• You can use any kit for this. “I love using a Viking press, but a normal Olympic bar will work in a rack with decent spotter arms,” says Griffiths. Ratchet negatives should be heavy, so the set-up needs to be safe on the limit.
  • Perform a push press, using triple extension to drive the weight overhead. Hips, knees and ankles should explode like when you jump to help get the weight overhead.
  • Negatives play on the idea of the eccentric phase of any movement being where you can massively increase the stimulus on the muscles for increasing strength and size. Rather than just a slow negative, the ratchet is where you really look to max out the time with the weight.
  • From lock-out, lower the weight just one inch. Then press it back out to lock-out. Then lower it two inches before pressing it back out. Then three inches. If the weight is where it should be you won’t get much further than four inches.
  • Respect the intensity and hit lower volumes to start. Just 2 sets might be enough.

Try This Strongman Workout From Wild Training | Men's Fitness UK Try This Strongman Workout From Wild Training | Men's Fitness UK

3. Squat 

Reps: Max
Rest: 90-120 secs
Sets: 3

“For many the squat is the granddaddy of strength,” says Griffiths, “but for me it has never been a key part of my heavy strength training. None of the Strongman competitions I competed in had a squat, so that is another reason I didn’t hit heavy squats.

“Having said that, I love big-rep numbers for my back squats. Can you hit 30 reps while carrying your own bodyweight on your back?”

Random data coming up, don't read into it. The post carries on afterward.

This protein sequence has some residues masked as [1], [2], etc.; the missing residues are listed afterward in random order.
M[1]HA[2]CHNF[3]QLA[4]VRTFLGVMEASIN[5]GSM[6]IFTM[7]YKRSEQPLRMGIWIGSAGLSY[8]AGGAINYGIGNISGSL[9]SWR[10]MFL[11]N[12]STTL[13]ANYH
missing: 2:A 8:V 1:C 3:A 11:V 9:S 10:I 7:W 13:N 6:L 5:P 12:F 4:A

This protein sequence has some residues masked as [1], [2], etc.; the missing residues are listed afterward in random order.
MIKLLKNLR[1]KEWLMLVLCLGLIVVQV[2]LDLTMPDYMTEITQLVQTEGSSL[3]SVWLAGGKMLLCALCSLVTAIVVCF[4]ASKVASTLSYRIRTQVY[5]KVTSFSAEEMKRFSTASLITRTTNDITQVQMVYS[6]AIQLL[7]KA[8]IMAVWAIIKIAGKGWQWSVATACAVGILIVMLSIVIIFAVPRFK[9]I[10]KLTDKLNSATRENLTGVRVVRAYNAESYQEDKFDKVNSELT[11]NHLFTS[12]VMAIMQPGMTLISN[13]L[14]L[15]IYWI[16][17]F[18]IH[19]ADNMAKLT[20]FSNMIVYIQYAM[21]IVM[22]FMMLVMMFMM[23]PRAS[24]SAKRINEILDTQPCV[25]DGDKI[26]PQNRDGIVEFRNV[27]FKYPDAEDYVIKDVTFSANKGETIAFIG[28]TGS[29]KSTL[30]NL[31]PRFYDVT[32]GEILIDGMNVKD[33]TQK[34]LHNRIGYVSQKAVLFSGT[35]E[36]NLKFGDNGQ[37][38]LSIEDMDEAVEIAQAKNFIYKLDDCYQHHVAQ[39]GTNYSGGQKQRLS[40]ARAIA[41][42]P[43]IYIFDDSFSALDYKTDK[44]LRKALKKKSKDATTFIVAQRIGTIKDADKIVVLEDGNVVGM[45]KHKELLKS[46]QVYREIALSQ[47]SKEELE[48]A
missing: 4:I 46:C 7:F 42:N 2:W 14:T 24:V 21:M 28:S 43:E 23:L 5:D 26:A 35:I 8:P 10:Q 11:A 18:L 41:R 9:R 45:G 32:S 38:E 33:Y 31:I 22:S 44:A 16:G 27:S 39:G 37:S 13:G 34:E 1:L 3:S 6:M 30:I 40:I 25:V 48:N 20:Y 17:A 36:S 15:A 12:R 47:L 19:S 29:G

• Stand under the bar with your feet shoulder-width or slightly wider.
  • Position the bar at the top of your back, not on the back of your neck.
  • Grip the bar with a wide grip for stability.
  • Take a small step back and stabilise yourself.
  • Keeping your eyes facing forward, tense up in your core, glutes and quads.
  • Squat down until your thighs are parallel with the floor, then drive through your heels to return to standing.

Try This Strongman Workout From Wild Training | Men's Fitness UK Try This Strongman Workout From Wild Training | Men's Fitness UK

4. Farmer’s Hold

Reps: 20 secs
Rest: 60-90 secs
Sets: 4

“I’ll never forget the first time I did the farmer carries,” says Griffiths. “They’re fun, dynamic, grip-intensive and way more challenging on your cardio than you’d ever imagine.

“Replicating Strongman training in a gym that isn’t set up for it isn’t easy, but this farmer hold practice is something I trained for my grip and balance on the pick-up.”

  • Use two Olympic bars loaded with bumper plates on a surface suitable from dropping the weights on. The length of the bars will make you really appreciate accuracy in your pick-up technique and grip strength being on point.
  • This will feel similar to a hex bar deadlift with your hands closer together. Stand up and lock your hips out.
  • The exercise is simple. Hold onto the bars, standing tall throughout for 20 seconds. If you go past 20 seconds, put the weight up. Most farmer carry events are over in less than 20 seconds. Something many people don’t realise about Strongman as a sport is that so many of the events are about speed as well as strength.
  • This drill will develop your grip and balance so that if and when you want to start moving with farmer carries, your grip and core strength will be a lot less likely to let you down.

For more on Wild Training and James Griffiths’ all-encompassing fitness philosophy, keep an eye out for the November issue of Men’s Fitness.

Wild Training is based in High Wycombe, but online classes are available. Full-access membership, including gym classes and Wild Live online classes, is £75 per month. Visit wildtraining.co.uk

Photography: Ben Machekanyanga